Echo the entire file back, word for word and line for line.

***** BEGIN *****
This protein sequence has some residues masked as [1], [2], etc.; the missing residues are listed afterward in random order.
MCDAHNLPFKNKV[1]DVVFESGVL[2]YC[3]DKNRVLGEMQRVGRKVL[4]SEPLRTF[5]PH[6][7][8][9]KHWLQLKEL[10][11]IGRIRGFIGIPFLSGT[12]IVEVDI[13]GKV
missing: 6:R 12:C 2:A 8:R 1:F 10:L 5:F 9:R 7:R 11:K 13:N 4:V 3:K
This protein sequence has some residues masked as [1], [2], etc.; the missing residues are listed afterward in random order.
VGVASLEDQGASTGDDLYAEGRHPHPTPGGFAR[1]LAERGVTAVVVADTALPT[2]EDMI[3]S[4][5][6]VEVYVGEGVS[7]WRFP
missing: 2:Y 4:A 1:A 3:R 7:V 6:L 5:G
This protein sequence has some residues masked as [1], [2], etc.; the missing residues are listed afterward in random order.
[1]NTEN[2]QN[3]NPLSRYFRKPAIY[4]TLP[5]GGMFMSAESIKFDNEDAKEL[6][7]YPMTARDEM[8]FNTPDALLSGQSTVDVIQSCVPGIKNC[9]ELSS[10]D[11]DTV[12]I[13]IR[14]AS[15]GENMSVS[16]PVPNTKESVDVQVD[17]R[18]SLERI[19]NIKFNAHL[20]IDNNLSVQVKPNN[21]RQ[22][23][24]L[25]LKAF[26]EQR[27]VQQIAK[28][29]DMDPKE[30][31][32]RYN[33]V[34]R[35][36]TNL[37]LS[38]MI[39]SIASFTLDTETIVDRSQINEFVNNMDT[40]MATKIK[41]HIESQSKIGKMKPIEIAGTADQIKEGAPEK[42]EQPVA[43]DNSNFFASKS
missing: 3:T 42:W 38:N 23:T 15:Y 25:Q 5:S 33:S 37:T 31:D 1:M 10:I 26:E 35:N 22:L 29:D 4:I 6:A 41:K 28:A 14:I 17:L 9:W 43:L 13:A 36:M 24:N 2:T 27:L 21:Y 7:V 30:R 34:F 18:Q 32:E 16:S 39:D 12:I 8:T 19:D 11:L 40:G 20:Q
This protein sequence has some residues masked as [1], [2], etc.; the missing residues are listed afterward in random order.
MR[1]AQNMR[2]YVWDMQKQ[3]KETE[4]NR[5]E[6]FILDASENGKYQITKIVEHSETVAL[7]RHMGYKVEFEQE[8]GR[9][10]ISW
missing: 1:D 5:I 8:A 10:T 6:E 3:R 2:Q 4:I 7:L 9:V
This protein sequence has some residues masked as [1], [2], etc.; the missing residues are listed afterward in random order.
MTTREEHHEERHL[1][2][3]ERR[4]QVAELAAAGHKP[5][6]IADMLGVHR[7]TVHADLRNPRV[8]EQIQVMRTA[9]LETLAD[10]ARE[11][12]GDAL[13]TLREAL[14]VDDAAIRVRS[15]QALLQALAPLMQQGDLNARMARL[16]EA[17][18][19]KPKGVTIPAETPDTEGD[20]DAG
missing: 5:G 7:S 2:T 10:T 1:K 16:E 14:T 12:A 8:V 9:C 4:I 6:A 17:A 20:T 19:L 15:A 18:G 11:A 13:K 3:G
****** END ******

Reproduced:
This protein sequence has some residues masked as [1], [2], etc.; the missing residues are listed afterward in random order.
MCDAHNLPFKNKV[1]DVVFESGVL[2]YC[3]DKNRVLGEMQRVGRKVL[4]SEPLRTF[5]PH[6][7][8][9]KHWLQLKEL[10][11]IGRIRGFIGIPFLSGT[12]IVEVDI[13]GKV
missing: 6:R 12:C 2:A 8:R 1:F 10:L 5:F 9:R 7:R 11:K 13:N 4:V 3:K
This protein sequence has some residues masked as [1], [2], etc.; the missing residues are listed afterward in random order.
VGVASLEDQGASTGDDLYAEGRHPHPTPGGFAR[1]LAERGVTAVVVADTALPT[2]EDMI[3]S[4][5][6]VEVYVGEGVS[7]WRFP
missing: 2:Y 4:A 1:A 3:R 7:V 6:L 5:G
This protein sequence has some residues masked as [1], [2], etc.; the missing residues are listed afterward in random order.
[1]NTEN[2]QN[3]NPLSRYFRKPAIY[4]TLP[5]GGMFMSAESIKFDNEDAKEL[6][7]YPMTARDEM[8]FNTPDALLSGQSTVDVIQSCVPGIKNC[9]ELSS[10]D[11]DTV[12]I[13]IR[14]AS[15]GENMSVS[16]PVPNTKESVDVQVD[17]R[18]SLERI[19]NIKFNAHL[20]IDNNLSVQVKPNN[21]RQ[22][23][24]L[25]LKAF[26]EQR[27]VQQIAK[28][29]DMDPKE[30][31][32]RYN[33]V[34]R[35][36]TNL[37]LS[38]MI[39]SIASFTLDTETIVDRSQINEFVNNMDT[40]MATKIK[41]HIESQSKIGKMKPIEIAGTADQIKEGAPEK[42]EQPVA[43]DNSNFFASKS
missing: 3:T 42:W 38:N 23:T 15:Y 25:Q 5:S 33:S 37:T 31:D 1:M 10:I 26:E 35:N 22:L 29:D 4:I 6:A 41:K 28:A 14:I 17:L 9:W 43:L 13:A 36:M 24:N 2:T 27:L 21:Y 7:V 30:R 34:F 18:Q 32:E 16:S 39:D 12:I 8:T 19:D 11:L 40:G 20:Q
This protein sequence has some residues masked as [1], [2], etc.; the missing residues are listed afterward in random order.
MR[1]AQNMR[2]YVWDMQKQ[3]KETE[4]NR[5]E[6]FILDASENGKYQITKIVEHSETVAL[7]RHMGYKVEFEQE[8]GR[9][10]ISW
missing: 1:D 5:I 8:A 10:T 6:E 3:R 2:Q 4:I 7:L 9:V
This protein sequence has some residues masked as [1], [2], etc.; the missing residues are listed afterward in random order.
MTTREEHHEERHL[1][2][3]ERR[4]QVAELAAAGHKP[5][6]IADMLGVHR[7]TVHADLRNPRV[8]EQIQVMRTA[9]LETLAD[10]ARE[11][12]GDAL[13]TLREAL[14]VDDAAIRVRS[15]QALLQALAPLMQQGDLNARMARL[16]EA[17][18][19]KPKGVTIPAETPDTEGD[20]DAG
missing: 5:G 7:S 2:T 10:T 1:K 16:E 14:T 12:A 8:V 9:C 4:I 6:A 17:A 20:T 19:L 15:A 18:G 11:A 13:K 3:G